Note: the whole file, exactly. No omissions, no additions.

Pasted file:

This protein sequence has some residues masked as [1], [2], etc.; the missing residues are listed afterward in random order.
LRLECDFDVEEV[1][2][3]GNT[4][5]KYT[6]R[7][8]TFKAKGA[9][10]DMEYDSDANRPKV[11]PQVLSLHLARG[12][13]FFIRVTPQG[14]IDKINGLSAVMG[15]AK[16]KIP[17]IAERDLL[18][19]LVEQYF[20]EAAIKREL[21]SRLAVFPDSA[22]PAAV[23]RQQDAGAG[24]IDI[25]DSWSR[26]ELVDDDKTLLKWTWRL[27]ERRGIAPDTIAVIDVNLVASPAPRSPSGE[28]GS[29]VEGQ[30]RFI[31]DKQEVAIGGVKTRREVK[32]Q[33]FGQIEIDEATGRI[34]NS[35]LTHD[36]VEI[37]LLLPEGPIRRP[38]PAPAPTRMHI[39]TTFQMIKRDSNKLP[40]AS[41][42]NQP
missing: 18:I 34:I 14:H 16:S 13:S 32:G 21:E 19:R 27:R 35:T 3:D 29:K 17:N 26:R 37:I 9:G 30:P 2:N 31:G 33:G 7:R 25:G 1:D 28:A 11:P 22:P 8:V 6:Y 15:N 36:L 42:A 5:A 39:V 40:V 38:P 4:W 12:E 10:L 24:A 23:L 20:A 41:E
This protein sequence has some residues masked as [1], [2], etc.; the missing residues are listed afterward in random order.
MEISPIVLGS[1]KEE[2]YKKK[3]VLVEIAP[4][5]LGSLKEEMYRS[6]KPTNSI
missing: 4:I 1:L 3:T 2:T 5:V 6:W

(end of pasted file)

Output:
This protein sequence has some residues masked as [1], [2], etc.; the missing residues are listed afterward in random order.
LRLECDFDVEEV[1][2][3]GNT[4][5]KYT[6]R[7][8]TFKAKGA[9][10]DMEYDSDANRPKV[11]PQVLSLHLARG[12][13]FFIRVTPQG[14]IDKINGLSAVMG[15]AK[16]KIP[17]IAERDLL[18][19]LVEQYF[20]EAAIKREL[21]SRLAVFPDSA[22]PAAV[23]RQQDAGAG[24]IDI[25]DSWSR[26]ELVDDDKTLLKWTWRL[27]ERRGIAPDTIAVIDVNLVASPAPRSPSGE[28]GS[29]VEGQ[30]RFI[31]DKQEVAIGGVKTRREVK[32]Q[33]FGQIEIDEATGRI[34]NS[35]LTHD[36]VEI[37]LLLPEGPIRRP[38]PAPAPTRMHI[39]TTFQMIKRDSNKLP[40]AS[41][42]NQP
missing: 18:I 34:I 14:H 16:S 13:S 32:G 21:E 19:R 27:R 35:T 3:D 29:K 17:N 26:R 37:I 9:G 30:P 2:N 31:G 33:G 7:R 25:G 1:D 28:A 11:P 22:P 8:V 6:Y 15:N 36:L 42:A 5:A 39:V 40:V 38:P 4:W 12:E 10:L 24:A 23:L 20:A 41:E
This protein sequence has some residues masked as [1], [2], etc.; the missing residues are listed afterward in random order.
MEISPIVLGS[1]KEE[2]YKKK[3]VLVEIAP[4][5]LGSLKEEMYRS[6]KPTNSI
missing: 4:I 1:L 3:T 2:T 5:V 6:W